2-DE was conducted as described previously (23). Immobilized pH gradient (IPG) strips (17 cm; pH 3–10; GE Healthcare Life Sciences, Uppsala, Sweden) were rehydrated with 150 µg protein for 12–16 h at room temperature, followed by isoelectric focusing (IEF, 60,000 Vh) in a Protean IEF cell (Bio-Rad Laboratories, Inc., Hercules, CA, USA). The IPG strips were subsequently equilibrated as previously described (25) and transferred onto a 12% polyacrylamide gel (Beyotime Institute of Biotechnology, Nanjing, China), which was subjected to the second dimension (200 V, room temperature) in a Protean II XI cell (Bio-Rad Laboratories, Inc.) for 7 h at 6°C. Polyacrylamide gels were washed and silver stained using a Fast Silver Stain kit according to the manufacturer's protocols (Beyotime Institute of Biotechnology). Finally, the gels were scanned and analyzed using an ImageScanner (GE Healthcare Life Sciences) transmission scan with ImageMaster version 5.0 gel image analysis (GE Healthcare Life Sciences). The silver-stained spots with more than 2-fold change in spot intensity and novel spots among groups were considered to be upregulated DEPs. Spots with less than 1-fold change were considered downregulated DEPs. Each experiment was performed in triplicate.


A total of 60 DEP spots were manually cut from gels and digested with trypsin (Gibco; Thermo Fisher Scientific, Inc.) in 96-well plates, according to previously described methods (18). DEP spots were subsequently excised from the polyacrylamide gels. Excised bands were then destained using 50% acetonitrile and 50 mM ammonium bicarbonate at 37°C for 30 min and digested using trypsin (Gibco; Thermo Fisher Scientific, Inc.) at 37°C for 16 h. DEPs were subsequently extracted with 50% acetonitrile and 0.1% trifluoroacetic acid 3 times. Gel spot extracts (1.5 µl) were placed into new 96-well plates, vacuum dried and stored at −80°C prior to MS analysis using a MALDI-TOF/MS system (Bruker Corporation, Ettlingen, Germany) according to instructions as previously described (22,26).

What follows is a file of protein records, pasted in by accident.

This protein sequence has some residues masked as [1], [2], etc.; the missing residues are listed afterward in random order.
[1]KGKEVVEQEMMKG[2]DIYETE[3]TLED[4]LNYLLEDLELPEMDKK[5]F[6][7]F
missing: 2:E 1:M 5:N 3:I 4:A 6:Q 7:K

MS database search and alignment of peptide sequences

MS peptide mass fingerprinting (PMF) data was obtained using Mascot Distiller software (v.2.3.2; Matrix Science Ltd., London, UK) (22), and searches of PMF peptide sequences were performed based on the international protein index (IPI) rat FASTA database (v3.31; 41,251 sequences; 21,545,744 residues; Sequence alignments were generated using the CLC Free Workbench software package (version 4.0.3; Qiagen, Inc., Valencia, CA, USA), and protein properties were identified as previously described (27).

Bioinformatics analysis

In order to investigate the DEP-associated pathways and Gene Ontology (GO) Consortiums, DEP sequences (peptides) were analyzed with the Protein ANalysis THrough Evolutionary Relationships (PANTHER) pathway database ( (28,29). Proteins were classified according to their function and were annotated with ontology terms (PANTHER pathways, GO terms and PANTHER protein class) and sequences are assigned to PANTHER pathways.